love the meatiness of it.

Is the buta toro the black pig variety?

I'm a big fan of the black big pork belly but I usually have it in Korean BBQ restaurants.

tissue,

do mean dengaku? grilled eggplant topped with miso? I love the stuff.

I think buta-toro can be from any kind of pig, but I aslo prefer the flavor of the black big and often buy it when on sale.

One of my local yakiniku places has this wonderful kemuri-yaki (smoke-grilling) with black pig belly, I have dreams about this!

The very fatty piece of meat is grilled at your table over a very high heat, the flames jumping all around and when it is done you are left with a piece of meat crisp but very well "greased" :biggrin:

Smallworld,

I agree with what you said before they are some kinds that are just better with salt!

Kristin Wagner, aka "torakris"

 

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  • 5 months later...

intestines, gizzard, liver, chicken skin... me sauce guy although depends too on what item I'm eating, togarashi a must on everything.

Also recently got hooked on sansho pepper putting it on everything

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  • 1 month later...

My parents really loved yakitori when they came here this month, so I decided to take them to Yurakucho in Tokyo. Under the Yamanote line train tracks between Yurakucho and Tokyo stations there are dozens of little yakitori shops, some of them tiny with only a bar and a few seats, some of them spilling out into the streets with more of a yatai atmosphere. The area is loved by middle-aged salarymen while everyone else shuns the place as seedy and 'jiji-kusai', thus I had never been and had no idea which were the good shops.

So I picked a tiny shop and random and in we went. We might have been the first foreigners to ever pass through the door (my Mom and I might have even been the first women, except for the ancient lady behind the grill)! The two shopkeepers, mother and son perhaps, seemed a bit nervous and unsure about how to handle us and gave us a bit of a cold reception. This in turn made me nervous, and it got worse when I saw the menu on the wall. It listed beer, whiskey, sake and yakitori. That's it, just yakitori, no varieties mentioned. A bit scary, considering my limited Japanese and even more limited experience in seedy 'jiji-kusai' drinking establishments. I ordered a beer and was asked if we wanted our yakitori with salt or sauce. Sauce. Didn't ask what we wanted. So five skewers of something got dipped in sauce and placed on the grill, presumably for us.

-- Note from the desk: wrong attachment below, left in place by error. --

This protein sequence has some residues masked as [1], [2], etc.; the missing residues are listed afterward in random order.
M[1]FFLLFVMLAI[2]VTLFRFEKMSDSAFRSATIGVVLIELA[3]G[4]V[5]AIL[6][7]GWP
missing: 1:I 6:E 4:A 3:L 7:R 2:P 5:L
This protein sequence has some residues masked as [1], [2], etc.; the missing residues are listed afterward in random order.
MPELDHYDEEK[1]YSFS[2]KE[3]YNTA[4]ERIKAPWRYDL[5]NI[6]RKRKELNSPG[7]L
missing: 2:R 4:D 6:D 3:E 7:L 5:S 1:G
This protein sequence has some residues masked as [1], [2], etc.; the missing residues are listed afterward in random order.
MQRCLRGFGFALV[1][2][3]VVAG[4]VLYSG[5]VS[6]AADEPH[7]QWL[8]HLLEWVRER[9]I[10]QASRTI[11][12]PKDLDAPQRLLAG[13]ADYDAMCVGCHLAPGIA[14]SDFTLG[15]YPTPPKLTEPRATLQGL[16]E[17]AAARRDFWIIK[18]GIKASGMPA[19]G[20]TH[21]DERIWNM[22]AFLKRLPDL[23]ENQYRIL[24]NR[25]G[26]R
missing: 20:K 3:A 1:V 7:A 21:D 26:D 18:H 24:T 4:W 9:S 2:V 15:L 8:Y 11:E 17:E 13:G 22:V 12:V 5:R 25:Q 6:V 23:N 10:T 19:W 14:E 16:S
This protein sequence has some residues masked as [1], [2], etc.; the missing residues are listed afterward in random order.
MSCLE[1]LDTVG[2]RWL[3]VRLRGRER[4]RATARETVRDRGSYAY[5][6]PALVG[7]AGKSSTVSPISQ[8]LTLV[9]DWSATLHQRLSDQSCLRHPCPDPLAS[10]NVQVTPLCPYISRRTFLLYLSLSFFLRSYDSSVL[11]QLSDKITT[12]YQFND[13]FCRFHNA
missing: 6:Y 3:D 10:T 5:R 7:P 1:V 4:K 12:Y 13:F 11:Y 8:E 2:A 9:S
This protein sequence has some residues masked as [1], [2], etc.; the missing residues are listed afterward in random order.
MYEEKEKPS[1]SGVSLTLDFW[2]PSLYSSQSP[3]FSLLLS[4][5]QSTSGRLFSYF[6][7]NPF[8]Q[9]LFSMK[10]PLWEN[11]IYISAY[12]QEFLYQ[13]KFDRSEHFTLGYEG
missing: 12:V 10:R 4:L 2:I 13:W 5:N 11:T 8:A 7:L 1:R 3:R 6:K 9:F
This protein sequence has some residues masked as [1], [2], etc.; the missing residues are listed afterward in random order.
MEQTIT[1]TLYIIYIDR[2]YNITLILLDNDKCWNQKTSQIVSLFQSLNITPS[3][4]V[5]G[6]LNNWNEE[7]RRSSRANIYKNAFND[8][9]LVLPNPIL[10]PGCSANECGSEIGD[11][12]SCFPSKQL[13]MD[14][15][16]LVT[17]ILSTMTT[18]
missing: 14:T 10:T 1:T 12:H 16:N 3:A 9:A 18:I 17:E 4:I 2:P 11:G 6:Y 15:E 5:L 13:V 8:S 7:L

The beer came- a great big bottle of Kirin's Autumn beer. The guy had a really cool way of opening the bottle that looked like a magic trick. The beer was very cold and very good.

The yakitori arrives- shishitougarashi and liver. I hate liver. My parents loved it though and made me try some. Edible, not as bad as a I thought. Kind of good actually, especially with lots of shichimi. The table had a plate of shichimi to dip the yakitori in or sprinkle over pickles. Not a cute little shaker as is the norm, but an open plate. Nice touch.

Gathering my courage, I asked for some negima (chicken with negi). They didn't have it. How about tsukune (minced chicken meatballs)? Nope. The two salarymen at the counter snickered a bit, then one informed me that we had stumbled into a shop that specializes in organ meats. The didn't carry the regular stuff. If he spoke English it might have gone something like this: 'You won't find any of your fancy designer uptown white-meat chicken here, lady. They serve guts here. Good old-fashioned guts.'. He recommended the heart and the hakusai pickles. Which we ordered.